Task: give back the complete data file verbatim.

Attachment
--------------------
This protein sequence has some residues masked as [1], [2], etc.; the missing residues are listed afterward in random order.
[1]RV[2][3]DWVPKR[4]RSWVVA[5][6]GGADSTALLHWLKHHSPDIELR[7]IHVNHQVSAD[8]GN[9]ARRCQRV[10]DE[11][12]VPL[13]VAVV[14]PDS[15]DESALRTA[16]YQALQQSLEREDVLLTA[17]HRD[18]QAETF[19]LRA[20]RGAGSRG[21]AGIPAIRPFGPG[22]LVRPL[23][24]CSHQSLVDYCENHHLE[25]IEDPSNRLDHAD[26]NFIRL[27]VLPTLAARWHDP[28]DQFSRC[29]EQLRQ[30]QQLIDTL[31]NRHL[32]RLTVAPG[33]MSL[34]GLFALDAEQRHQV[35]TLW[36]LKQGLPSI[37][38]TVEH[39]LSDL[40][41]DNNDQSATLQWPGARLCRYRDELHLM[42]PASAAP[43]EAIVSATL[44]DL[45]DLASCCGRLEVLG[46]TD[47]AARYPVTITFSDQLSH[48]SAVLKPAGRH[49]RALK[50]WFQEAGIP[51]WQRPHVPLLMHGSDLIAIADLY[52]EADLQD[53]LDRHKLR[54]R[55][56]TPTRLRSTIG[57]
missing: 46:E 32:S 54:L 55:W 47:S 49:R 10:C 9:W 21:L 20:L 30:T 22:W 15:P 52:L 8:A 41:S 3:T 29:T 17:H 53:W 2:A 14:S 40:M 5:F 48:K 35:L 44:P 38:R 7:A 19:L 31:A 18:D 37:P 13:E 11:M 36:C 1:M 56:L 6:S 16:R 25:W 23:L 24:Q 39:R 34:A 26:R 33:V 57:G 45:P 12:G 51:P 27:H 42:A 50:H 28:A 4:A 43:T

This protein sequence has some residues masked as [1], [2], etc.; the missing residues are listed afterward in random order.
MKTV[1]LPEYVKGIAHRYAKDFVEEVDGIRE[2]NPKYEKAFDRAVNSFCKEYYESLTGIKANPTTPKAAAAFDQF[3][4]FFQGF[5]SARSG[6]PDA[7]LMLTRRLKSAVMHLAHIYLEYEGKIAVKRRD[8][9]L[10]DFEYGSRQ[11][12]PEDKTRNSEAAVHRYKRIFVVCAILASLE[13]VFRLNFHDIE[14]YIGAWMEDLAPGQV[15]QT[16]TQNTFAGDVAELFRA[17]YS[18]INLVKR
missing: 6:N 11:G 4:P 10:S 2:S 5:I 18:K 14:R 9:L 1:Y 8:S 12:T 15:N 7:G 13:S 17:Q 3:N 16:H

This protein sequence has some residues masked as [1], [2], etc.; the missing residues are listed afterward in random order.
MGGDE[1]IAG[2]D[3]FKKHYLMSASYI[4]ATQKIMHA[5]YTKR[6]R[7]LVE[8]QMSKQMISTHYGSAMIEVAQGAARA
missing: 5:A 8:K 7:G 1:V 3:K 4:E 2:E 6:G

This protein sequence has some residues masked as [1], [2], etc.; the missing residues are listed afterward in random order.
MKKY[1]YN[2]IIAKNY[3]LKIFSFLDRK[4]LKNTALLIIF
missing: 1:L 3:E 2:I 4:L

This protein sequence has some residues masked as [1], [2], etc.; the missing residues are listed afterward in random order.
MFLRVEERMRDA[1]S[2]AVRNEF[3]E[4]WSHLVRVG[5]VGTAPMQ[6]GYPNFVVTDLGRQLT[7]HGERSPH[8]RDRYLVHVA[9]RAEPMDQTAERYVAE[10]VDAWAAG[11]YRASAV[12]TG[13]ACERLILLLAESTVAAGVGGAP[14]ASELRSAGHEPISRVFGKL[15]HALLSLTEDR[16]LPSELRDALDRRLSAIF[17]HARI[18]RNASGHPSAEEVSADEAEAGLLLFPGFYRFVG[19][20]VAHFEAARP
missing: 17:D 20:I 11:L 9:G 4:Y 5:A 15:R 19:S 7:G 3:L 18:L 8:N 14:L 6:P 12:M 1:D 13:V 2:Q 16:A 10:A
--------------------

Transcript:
This protein sequence has some residues masked as [1], [2], etc.; the missing residues are listed afterward in random order.
[1]RV[2][3]DWVPKR[4]RSWVVA[5][6]GGADSTALLHWLKHHSPDIELR[7]IHVNHQVSAD[8]GN[9]ARRCQRV[10]DE[11][12]VPL[13]VAVV[14]PDS[15]DESALRTA[16]YQALQQSLEREDVLLTA[17]HRD[18]QAETF[19]LRA[20]RGAGSRG[21]AGIPAIRPFGPG[22]LVRPL[23][24]CSHQSLVDYCENHHLE[25]IEDPSNRLDHAD[26]NFIRL[27]VLPTLAARWHDP[28]DQFSRC[29]EQLRQ[30]QQLIDTL[31]NRHL[32]RLTVAPG[33]MSL[34]GLFALDAEQRHQV[35]TLW[36]LKQGLPSI[37][38]TVEH[39]LSDL[40][41]DNNDQSATLQWPGARLCRYRDELHLM[42]PASAAP[43]EAIVSATL[44]DL[45]DLASCCGRLEVLG[46]TD[47]AARYPVTITFSDQLSH[48]SAVLKPAGRH[49]RALK[50]WFQEAGIP[51]WQRPHVPLLMHGSDLIAIADLY[52]EADLQD[53]LDRHKLR[54]R[55][56]TPTRLRSTIG[57]
missing: 46:E 32:S 54:L 55:W 47:S 49:R 10:C 9:W 21:L 20:L 30:T 22:W 15:P 52:L 8:A 41:S 3:T 29:T 17:H 53:W 2:A 14:S 40:M 5:F 48:K 35:L 44:P 38:R 7:A 19:L 31:A 18:D 37:P 13:E 11:M 36:C 1:M 56:L 6:S 16:R 25:W 23:L 24:Q 39:R 34:A 26:R 33:V 57:G 45:P 12:G 51:P 27:H 42:A 50:H 28:A 4:A 43:T

This protein sequence has some residues masked as [1], [2], etc.; the missing residues are listed afterward in random order.
MKTV[1]LPEYVKGIAHRYAKDFVEEVDGIRE[2]NPKYEKAFDRAVNSFCKEYYESLTGIKANPTTPKAAAAFDQF[3][4]FFQGF[5]SARSG[6]PDA[7]LMLTRRLKSAVMHLAHIYLEYEGKIAVKRRD[8][9]L[10]DFEYGSRQ[11][12]PEDKTRNSEAAVHRYKRIFVVCAILASLE[13]VFRLNFHDIE[14]YIGAWMEDLAPGQV[15]QT[16]TQNTFAGDVAELFRA[17]YS[18]INLVKR
missing: 6:N 11:G 4:P 10:S 2:S 5:I 18:K 14:R 9:L 1:Y 8:S 12:T 15:N 7:G 13:S 17:Q 3:N 16:H

This protein sequence has some residues masked as [1], [2], etc.; the missing residues are listed afterward in random order.
MGGDE[1]IAG[2]D[3]FKKHYLMSASYI[4]ATQKIMHA[5]YTKR[6]R[7]LVE[8]QMSKQMISTHYGSAMIEVAQGAARA
missing: 5:A 8:K 7:G 1:V 3:K 4:E 2:E 6:G

This protein sequence has some residues masked as [1], [2], etc.; the missing residues are listed afterward in random order.
MKKY[1]YN[2]IIAKNY[3]LKIFSFLDRK[4]LKNTALLIIF
missing: 1:L 3:E 2:I 4:L

This protein sequence has some residues masked as [1], [2], etc.; the missing residues are listed afterward in random order.
MFLRVEERMRDA[1]S[2]AVRNEF[3]E[4]WSHLVRVG[5]VGTAPMQ[6]GYPNFVVTDLGRQLT[7]HGERSPH[8]RDRYLVHVA[9]RAEPMDQTAERYVAE[10]VDAWAAG[11]YRASAV[12]TG[13]ACERLILLLAESTVAAGVGGAP[14]ASELRSAGHEPISRVFGKL[15]HALLSLTEDR[16]LPSELRDALDRRLSAIF[17]HARI[18]RNASGHPSAEEVSADEAEAGLLLFPGFYRFVG[19][20]VAHFEAARP
missing: 17:D 20:I 11:L 9:G 4:Y 5:A 15:R 19:S 7:G 3:L 18:L 8:N 14:L 6:P 12:M 1:D 13:V 2:Q 16:A 10:A